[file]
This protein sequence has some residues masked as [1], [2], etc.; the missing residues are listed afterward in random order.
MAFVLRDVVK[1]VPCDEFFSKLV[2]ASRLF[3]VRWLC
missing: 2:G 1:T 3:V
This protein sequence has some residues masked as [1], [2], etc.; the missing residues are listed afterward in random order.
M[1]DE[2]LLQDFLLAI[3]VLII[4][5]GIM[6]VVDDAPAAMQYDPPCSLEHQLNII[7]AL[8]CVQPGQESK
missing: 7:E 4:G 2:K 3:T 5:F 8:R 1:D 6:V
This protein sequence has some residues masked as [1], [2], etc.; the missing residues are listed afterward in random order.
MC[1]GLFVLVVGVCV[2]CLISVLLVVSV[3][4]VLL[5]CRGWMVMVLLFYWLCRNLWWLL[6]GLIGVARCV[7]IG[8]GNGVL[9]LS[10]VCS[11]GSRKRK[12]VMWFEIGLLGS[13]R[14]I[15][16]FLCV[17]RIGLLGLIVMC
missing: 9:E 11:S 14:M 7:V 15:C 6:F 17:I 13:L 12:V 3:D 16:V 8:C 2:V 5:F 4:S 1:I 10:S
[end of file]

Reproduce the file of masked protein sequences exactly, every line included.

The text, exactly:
This protein sequence has some residues masked as [1], [2], etc.; the missing residues are listed afterward in random order.
MAFVLRDVVK[1]VPCDEFFSKLV[2]ASRLF[3]VRWLC
missing: 2:G 1:T 3:V
This protein sequence has some residues masked as [1], [2], etc.; the missing residues are listed afterward in random order.
M[1]DE[2]LLQDFLLAI[3]VLII[4][5]GIM[6]VVDDAPAAMQYDPPCSLEHQLNII[7]AL[8]CVQPGQESK
missing: 7:E 4:G 2:K 3:T 5:F 8:R 1:D 6:V
This protein sequence has some residues masked as [1], [2], etc.; the missing residues are listed afterward in random order.
MC[1]GLFVLVVGVCV[2]CLISVLLVVSV[3][4]VLL[5]CRGWMVMVLLFYWLCRNLWWLL[6]GLIGVARCV[7]IG[8]GNGVL[9]LS[10]VCS[11]GSRKRK[12]VMWFEIGLLGS[13]R[14]I[15][16]FLCV[17]RIGLLGLIVMC
missing: 9:E 11:S 14:M 7:V 15:C 6:F 17:I 13:L 12:V 3:D 16:V 8:C 2:V 5:F 4:S 1:I 10:S